The next chapter draws together these findings with those from WP2 to complete and provide an overview - the “bigger picture” - in terms of current state of the art in the field of policy making, practice and research under consideration of broader economic, social and environmental aspects and linked to sectors other than transport. These issues also provided the basis for the identification of research gaps as well as for the delineation of actions for national governments in the next project stage. Main points raised in this context were:
• Countries and older people are heterogeneous. This means that what works in some countries for some older people will not necessarily be appropriate in other countries or for other older people.
• The fact that some system qualities are less well understood does not necessarily mean that they are not being addressed, it could just mean that they are being addressed at a lower level.
• Nevertheless, national governments should endeavour to understand the role of all system qualities so that they can work with local governments to ensure that they are being addressed.
• National governments should consider how best they can work in this area. Potential actions include making legislation, providing funding, offering guidance, undertaking research, putting in place pilot projects and evaluating current activities.
• Understanding the local context within each country is important. Governments at all levels should develop their understanding of their own local contexts so that they can identify and implement suitable solutions.
• The “travel chain” from door to door is a useful basis on which to assess what the issues are for older people within the transport and mobility network. Using this concept as a basis should help governments to address the current deficits in the transport and mobility system in a systematic way.
• Improving the transport and mobility system will have both benefits and costs in terms of sustainability. One of the main benefits will be improved wellbeing and quality of life for older people which should help them remain independent and active for as long as possible.
• Finally, governments need to take action to monitor the impact of their policies. This is an area where currently very little activity seems to take place. If more evaluation was undertaken, governments would be better able to change and adjust their policies to ensure they are performing as well as possible.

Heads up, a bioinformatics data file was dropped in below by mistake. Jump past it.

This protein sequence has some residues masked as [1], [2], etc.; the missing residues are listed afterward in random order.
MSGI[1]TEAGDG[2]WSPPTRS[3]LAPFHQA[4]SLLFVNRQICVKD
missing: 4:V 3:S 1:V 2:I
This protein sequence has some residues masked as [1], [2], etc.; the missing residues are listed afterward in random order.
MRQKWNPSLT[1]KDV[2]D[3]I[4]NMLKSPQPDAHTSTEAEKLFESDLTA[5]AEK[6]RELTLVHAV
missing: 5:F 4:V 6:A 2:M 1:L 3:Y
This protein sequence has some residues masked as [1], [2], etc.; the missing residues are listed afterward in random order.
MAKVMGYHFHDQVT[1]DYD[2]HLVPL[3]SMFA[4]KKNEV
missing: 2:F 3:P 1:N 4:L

In order to provide a user friendly synthesis of the findings of WP3 the Second Summary Paper (D5.3) was elaborated, it contains the basic conclusions from the focussed sections of the large WP3 report.

Work Package 4: Action plan: Guidelines and recommendations for research topics and future transport strategy
The next stage of the TRACY project was WP4, which aimed at turning the main findings from WP2 and WP3 into an action plan containing suggestions and recommendations for future policy making and specific research topics for European and national RTD programmes in order to promote safe and adequate usage of all passenger land transport modes for older people.

Draft guidelines
The final sections of the WP3 report provided the basis for this working step, as it started to translate the findings and evaluation of current government activities into guidance and potential actions which national authorities might take in order to meet the transport needs in an ageing society. These were drawn upon and expanded throughout WP4, at a first stage this was done during the development of the output D4.1 Draft guidelines (July 2013). This document starts with pointing out the background for the TRACY project (“The ageing society”, “The policy context”, “The role of transport in an ageing society”), before outlining the identified research gaps and recommended policy actions on a general basis as well as in relation to every single transport mode considered. Guiding aspects for approaching and structuring these issues were always:
• What does the literature tell us? (Summary of academic literature review)
• What did we find? (Description of the main types of policy found in relation to each mode, system qualities tackled, other aspects of sustainability considered, cross sector linkages)
• Are the current policies meeting the needs of the ageing society?
• Research Gap, Action, Potential Impact
Appendices at the end of this report provide some background information to support what is included in each sub-section. They show the policy type, give a brief description, list the main variations between the policies that fit into each category, show the qualities and other considerations affected by each category and finally reference some example policies that can be found in the WP2 report.

Final report/Action Plan